|Dropping a lil' patriotism for ya...|
Image from http://www.pinterest.com/pin/246009198370178760/
The first major incident of American tragedy in my lifetime that I can actively remember was the Oklahoma City bombing of 1995. I was in middle school, and it was my birthday. I'm the nerd that had a morning routine of watch the Today Show with Bryant Gumbel and Katie Couric. The entire morning was coverage of the events that had happened the day before- pictures of the building nearly completely gone, people asking about where their lost loves ones could be, everyone asking how and why this event happened. (Note: it was the day after that I learned about it because I was already in school by the time the bombing occurred). As a kid, I knew that something bad had happened, and that the city looked a complete mess, but I couldn't fully grasp the magnitude of the events. My mom was glued to the TV- I watched and tried to understand, but the concepts of such devastation were a bit too much for me to comprehend.
Image from http://www.realcourage.org/2010/04/trust-versus-agreement/oklahoma-city-bombing/
Enter the Oklahoma City National Memorial and Museum. When I knew I would be going to OKC, I told myself if NOTHING else, I wanted to go to this museum and learn about this event as an adult that can now fully appreciate what happened.
|Walking into the Memorial|
|West Gate with the minute after the bombing marked.|
The outdoor memorial was absolutely breathtaking. The first thing I thought about was the long stretch of memorials in DC. I later learned that the reflecting pool is the actual spot where the bombed Federal Building stood.The two large entryways represent the east and west ends of the building- one impressed with 9:01 the other with 9:03. These represent the minutes before and after the bombing that occurred at 9:02 am April 19, 1995. There are brass chairs to the side of the pool representing the 168 lives lost that day.
|Art that was on display inside of the Murrah Building|
Once you get inside the museum and get to the floor where your self led tour will start, you enter a room filled with art and everyday items that explain how ordinary that morning began. You learn about all the government agencies that had meetings and what the meetings were to discuss- all pretty mundane things. A guide is standing near a door with a timed entry. When you enter, you walk into a dimly lit room set up like a very boring office. I'll let you see what happens:
Let me first say I hope I'm not breaking any laws or major rules posting that- I thought it was very creative, moving, and special and really wanted to remember it always and share it with my readers.
From there another set of doors open and you enter a room with loud news reports declaring that the building has exploded, and above your head is an actual support beam from the former Federal Building. Display cases feature like items that were found in the aftermath- most of whose owners perished in the bombing.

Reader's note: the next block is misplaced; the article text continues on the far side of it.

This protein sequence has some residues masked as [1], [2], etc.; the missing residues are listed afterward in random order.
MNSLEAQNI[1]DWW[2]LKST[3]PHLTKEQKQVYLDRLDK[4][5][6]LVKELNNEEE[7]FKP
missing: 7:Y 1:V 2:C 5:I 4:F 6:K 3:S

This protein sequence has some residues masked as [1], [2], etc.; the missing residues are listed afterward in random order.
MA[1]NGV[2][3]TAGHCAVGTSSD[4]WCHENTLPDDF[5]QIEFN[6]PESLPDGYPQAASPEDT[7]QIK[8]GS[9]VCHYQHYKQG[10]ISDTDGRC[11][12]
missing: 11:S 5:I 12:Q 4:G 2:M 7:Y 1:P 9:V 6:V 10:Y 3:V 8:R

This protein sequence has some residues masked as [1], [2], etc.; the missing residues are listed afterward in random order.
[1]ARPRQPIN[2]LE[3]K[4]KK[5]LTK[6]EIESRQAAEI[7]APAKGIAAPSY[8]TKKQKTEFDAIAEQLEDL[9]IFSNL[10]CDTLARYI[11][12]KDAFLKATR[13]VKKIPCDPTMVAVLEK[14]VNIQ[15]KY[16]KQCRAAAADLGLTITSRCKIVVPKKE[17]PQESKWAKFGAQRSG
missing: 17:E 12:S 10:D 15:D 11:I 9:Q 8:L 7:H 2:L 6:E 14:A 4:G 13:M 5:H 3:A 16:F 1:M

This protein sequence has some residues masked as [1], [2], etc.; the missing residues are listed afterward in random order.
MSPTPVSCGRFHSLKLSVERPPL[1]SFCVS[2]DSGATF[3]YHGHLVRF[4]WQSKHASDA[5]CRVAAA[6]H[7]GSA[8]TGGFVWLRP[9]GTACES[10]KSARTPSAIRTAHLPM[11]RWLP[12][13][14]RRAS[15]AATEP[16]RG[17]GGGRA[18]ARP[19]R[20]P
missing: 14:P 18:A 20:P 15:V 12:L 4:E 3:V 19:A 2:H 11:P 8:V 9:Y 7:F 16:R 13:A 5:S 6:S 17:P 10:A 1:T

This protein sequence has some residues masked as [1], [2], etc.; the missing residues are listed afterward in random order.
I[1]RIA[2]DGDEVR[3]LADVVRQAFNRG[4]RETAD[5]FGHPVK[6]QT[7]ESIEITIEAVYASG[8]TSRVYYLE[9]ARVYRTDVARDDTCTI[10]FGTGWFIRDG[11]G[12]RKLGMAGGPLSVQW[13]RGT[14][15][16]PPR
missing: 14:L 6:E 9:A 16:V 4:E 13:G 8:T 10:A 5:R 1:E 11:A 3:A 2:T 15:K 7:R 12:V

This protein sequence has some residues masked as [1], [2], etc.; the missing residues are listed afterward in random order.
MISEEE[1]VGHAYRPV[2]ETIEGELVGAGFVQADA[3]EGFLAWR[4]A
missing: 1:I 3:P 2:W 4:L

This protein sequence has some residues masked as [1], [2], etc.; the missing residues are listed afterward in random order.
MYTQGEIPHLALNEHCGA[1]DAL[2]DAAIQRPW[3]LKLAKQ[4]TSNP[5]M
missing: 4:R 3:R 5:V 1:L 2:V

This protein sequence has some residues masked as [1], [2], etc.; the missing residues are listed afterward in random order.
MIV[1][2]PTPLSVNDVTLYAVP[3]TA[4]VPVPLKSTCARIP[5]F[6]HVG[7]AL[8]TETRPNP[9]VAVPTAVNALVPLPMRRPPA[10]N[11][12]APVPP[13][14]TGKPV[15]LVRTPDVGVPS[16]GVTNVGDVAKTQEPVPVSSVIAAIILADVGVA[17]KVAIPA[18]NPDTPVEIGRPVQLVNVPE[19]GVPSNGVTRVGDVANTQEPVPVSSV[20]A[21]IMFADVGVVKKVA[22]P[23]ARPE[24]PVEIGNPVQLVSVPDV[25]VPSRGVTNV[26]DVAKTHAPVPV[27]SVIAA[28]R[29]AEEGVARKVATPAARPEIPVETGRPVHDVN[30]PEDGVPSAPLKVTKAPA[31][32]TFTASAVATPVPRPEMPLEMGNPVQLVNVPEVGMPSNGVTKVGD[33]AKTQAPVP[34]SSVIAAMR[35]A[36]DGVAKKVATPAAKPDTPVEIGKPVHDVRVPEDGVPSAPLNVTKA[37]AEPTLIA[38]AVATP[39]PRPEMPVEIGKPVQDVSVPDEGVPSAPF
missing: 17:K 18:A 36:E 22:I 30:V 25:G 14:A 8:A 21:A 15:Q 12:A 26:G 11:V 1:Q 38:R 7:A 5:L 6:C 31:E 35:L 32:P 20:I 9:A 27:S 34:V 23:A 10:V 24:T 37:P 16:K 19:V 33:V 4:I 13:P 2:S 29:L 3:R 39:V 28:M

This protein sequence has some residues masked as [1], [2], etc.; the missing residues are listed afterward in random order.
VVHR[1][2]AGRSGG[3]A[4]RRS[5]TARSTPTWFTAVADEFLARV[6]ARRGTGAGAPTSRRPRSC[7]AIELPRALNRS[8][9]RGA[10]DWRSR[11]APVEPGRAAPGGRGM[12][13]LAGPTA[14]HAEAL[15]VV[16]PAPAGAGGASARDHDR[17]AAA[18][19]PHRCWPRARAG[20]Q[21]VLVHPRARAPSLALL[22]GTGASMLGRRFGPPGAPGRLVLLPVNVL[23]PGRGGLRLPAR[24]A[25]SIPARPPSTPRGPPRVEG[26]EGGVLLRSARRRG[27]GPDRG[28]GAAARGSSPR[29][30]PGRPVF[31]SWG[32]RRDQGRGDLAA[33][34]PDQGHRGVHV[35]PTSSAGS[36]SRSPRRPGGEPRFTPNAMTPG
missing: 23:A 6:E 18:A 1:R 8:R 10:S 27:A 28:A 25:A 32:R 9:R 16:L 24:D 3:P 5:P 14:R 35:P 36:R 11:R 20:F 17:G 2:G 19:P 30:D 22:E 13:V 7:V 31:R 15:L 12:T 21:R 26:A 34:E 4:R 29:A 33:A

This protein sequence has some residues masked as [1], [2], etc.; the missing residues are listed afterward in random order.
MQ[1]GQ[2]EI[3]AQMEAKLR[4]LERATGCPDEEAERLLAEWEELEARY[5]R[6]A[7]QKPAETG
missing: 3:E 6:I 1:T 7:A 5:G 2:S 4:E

|Simulated office with a clock that stopped at exactly 9:02am|
|Keys found after the bombing|
The rest of the museum takes you through the initial shock- how loved ones and so many children were killed or injured. There are films, photos, clothing items- many smeared in dirt and tattered. It was all very emotional and powerful-- but most of all respectful. Even when they got to the areas that discussed how Timothy McVeigh and Terry Nichols carried this act out, the museum portrays just the facts and allows the visitor to develop and process their own emotions. Perhaps the most moving things I remember were seeing part of the actual vehicle used in the bombings, and then later a memorial room where all the victims were pictured with items their families selected to represent their loved ones. I thought it was a touching reminder that these were people that had personalities, quirks, and were still very much so missed by their families.
|License plate from the vehicle used to bomb the Murrah Building|
At the end, they added some non-historical education with an exhibition dedicated to the science behind the crime scene investigation- I didn't spend too much time here as I needed to get moving to my next destination, but it seemed a lot more hands on and had more detailed information about the trial and convictions of the criminals who did this heinous act.
Words cannot explain how moved I was by my experience here. This story, although I knew the bare bones details, seemed to truly grow and develop in front of me. I cried, felt a wide range of emotions, and actually felt a little pang of guilt that it took 19 years for me to truly "get" how serious this was. On top of that, the museum is BEAUTIFUL. I mean, the story is super well done, everything is clean and well maintained, the staff was friendly, and it was appropriately neutral. Yes, you are meant to feel emotions as you come through, but the museum doesn't tell you what those emotions should be, and I fully respect and appreciate that.
|American flags on display at the museum that survived the bombing|
I encourage everyone to come and see this museum!
(For the record, I do plan on going to see the 9/11 Museum in New York whenever I get there...but that's another day, another post!)
In the meantime, I still have a few Oklahoma posts to go, and as we know I'll be in a "new" state (Georgia!) for Labor Day weekend. Thank you so much for reading my blog, and as always I'll see you on the next adventure!